So how is it that the return of the SA market is matching that of the US market? We don’t have any of the stocks that the US market has that have experienced the COVID-19 crisis as a tailwind. Netflix, Amazon and Apple all saw positive changes in their fortunes, (online sales at the apex of the crisis were growing at 26.3% while bricks and mortar were contracting at -17.7%) as COVID-19 gripped the world and forced it into an adoption of tech at a pace which has never been seen before. As a result, share prices were driven to new highs, pushing the level of the US’s mostly widely followed index, the S&P 500, to all-time highs.The reality is that the South African equity market has become much less influenced by the heartbeat of South Africa and way more aligned to what’s happening in the rest of the world. The following are key reasons for this phenomenon:
- International shares that just happen to be listed on the JSE. There are many of these – British American Tobacco, Anheuser Busch and Richemont are obvious examples. We would argue that Naspers and Prosus fit into this bucket too, with their fortunes inextricably linked to their largest asset, Tencent.
- So-called rand hedge counters. They derive their value from predominantly non-South African sources, and examples of these would be Impala Platinum, whose valuation is driven more by the Rand Platinum Group Metals price than the heartbeat of South Africa.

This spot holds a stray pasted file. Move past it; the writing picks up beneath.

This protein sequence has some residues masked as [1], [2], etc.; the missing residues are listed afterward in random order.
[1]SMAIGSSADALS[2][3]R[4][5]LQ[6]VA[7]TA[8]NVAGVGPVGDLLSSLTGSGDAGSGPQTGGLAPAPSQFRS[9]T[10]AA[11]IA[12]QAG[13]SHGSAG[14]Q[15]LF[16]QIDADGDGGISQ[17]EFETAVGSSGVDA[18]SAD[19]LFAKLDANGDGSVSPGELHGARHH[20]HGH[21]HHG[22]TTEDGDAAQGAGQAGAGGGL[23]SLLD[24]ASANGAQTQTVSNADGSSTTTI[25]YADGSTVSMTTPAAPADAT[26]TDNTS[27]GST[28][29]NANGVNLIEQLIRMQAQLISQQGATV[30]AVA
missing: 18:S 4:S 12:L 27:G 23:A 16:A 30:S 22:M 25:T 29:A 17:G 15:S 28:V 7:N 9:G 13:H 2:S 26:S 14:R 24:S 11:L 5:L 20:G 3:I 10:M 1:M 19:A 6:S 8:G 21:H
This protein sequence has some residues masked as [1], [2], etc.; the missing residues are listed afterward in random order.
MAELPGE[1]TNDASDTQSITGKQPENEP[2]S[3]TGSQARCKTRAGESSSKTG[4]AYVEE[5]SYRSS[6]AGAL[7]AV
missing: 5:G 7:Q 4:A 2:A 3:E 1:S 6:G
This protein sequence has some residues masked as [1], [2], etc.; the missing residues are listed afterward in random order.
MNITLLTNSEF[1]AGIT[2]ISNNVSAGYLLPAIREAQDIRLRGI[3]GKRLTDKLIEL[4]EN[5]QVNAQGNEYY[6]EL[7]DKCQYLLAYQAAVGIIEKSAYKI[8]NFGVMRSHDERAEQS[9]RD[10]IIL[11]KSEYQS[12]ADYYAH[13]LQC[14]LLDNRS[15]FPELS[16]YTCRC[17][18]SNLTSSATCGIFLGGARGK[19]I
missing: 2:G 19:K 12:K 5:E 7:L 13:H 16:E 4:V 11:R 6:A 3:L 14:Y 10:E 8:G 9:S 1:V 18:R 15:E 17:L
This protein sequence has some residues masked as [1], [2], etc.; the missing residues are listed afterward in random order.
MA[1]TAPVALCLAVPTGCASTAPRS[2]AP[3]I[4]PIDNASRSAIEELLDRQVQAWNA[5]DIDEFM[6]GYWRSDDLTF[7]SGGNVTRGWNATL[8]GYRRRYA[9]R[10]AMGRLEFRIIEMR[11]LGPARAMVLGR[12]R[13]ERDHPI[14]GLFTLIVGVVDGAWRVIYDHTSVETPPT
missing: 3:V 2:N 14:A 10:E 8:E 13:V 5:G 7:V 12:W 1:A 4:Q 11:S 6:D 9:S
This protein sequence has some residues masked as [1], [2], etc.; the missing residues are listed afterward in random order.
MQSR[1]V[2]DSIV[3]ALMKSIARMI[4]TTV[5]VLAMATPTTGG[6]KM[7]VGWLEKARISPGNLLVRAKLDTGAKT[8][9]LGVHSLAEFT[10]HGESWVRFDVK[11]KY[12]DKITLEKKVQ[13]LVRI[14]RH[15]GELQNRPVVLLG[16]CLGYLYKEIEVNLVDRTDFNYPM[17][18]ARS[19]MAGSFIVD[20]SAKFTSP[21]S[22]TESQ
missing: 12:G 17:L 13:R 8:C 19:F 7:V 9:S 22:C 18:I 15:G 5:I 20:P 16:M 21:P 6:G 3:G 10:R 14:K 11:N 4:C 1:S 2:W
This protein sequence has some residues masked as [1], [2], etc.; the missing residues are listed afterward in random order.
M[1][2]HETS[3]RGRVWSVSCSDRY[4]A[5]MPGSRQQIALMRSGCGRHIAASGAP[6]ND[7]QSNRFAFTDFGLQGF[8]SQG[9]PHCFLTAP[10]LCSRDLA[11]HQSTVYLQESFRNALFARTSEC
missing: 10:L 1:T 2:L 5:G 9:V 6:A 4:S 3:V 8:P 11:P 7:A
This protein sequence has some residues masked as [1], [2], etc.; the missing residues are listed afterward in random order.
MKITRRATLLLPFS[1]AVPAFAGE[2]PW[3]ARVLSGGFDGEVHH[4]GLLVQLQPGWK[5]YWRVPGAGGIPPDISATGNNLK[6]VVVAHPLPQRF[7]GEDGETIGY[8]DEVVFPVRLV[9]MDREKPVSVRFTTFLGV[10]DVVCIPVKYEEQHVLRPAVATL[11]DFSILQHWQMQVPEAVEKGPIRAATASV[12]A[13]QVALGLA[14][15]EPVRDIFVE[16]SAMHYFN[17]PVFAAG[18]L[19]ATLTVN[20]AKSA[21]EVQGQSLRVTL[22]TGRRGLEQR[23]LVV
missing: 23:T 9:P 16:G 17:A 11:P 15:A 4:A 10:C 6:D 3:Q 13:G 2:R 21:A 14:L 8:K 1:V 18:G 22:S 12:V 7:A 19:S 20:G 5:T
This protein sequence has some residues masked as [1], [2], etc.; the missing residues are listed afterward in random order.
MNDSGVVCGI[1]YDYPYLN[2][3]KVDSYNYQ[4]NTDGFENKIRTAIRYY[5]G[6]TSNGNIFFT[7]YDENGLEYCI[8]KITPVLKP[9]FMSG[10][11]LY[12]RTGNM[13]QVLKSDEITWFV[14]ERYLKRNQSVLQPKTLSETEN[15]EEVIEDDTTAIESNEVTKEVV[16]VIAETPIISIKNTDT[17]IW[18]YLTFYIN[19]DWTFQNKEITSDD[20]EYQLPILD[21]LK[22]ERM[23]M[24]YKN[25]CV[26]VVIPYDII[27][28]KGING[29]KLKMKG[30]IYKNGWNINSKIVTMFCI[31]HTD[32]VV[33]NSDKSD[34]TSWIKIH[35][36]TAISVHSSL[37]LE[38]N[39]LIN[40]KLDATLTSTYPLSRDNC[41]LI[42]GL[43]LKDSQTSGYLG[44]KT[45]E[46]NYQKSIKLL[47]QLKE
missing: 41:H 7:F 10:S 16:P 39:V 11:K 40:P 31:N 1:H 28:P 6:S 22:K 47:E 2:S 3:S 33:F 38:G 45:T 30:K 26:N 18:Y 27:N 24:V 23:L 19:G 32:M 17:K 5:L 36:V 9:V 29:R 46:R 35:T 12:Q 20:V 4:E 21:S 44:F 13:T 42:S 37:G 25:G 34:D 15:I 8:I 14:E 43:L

- Some South African companies that have invested abroad. If you disaggregate the vale drivers of these companies, you will find that they are not driven entirely by South Africa. There are some interesting examples in this bucket. A company like the Foschini Group (TFG), which most South Africans would think of as purely South African exposed, with their well-known South African brands such as Foschini and Sportscene. It is important to note that TFG has close to 30% of its revenue derived from outside South Africa, in the UK and Australia mainly.
South Africa is in a precarious economic position and was so before the COVID-19 crisis hit. Although the COVID-19 crisis dragged us closer to the economic abyss, the broader market has performed well since the day of the national lockdown was declared. The chart below shows the drivers of those returns. The SA Inc. component of our market, a proprietary market cap weighted index of companies whose value is mainly driven by the “heartbeat” of South Africa, has performed poorly, regaining only 18% since the March lows. However, if we graph a market-cap weighted basket of international stocks that happen to be listed in South Africa (which have generated a 54% return in ZAR since the lows) and then add to them the rand hedge component, the basket’s return increases to 60%. The weighting of these components in the All share has offset the far more muted recovery of the SA Inc. component and helped the All Share to exactly the same percentage recovery (in Rand terms) as the much-celebrated S&P500 Index.South Africa has its well-documented problems and there is a huge amount of uncertainty around how these problems will be solved. However, we are fortunate that the SA equity market has good geographical diversity and that even with the negative outlook for the “heartbeat” of South Africa, there have been and will continue to be, opportunities in the rest of the market. Glacier Research would like to thank Brian Thomas for his contribution to this week’s Funds on Friday. Brian Thomas, Portfolio Manager at Laurium Capital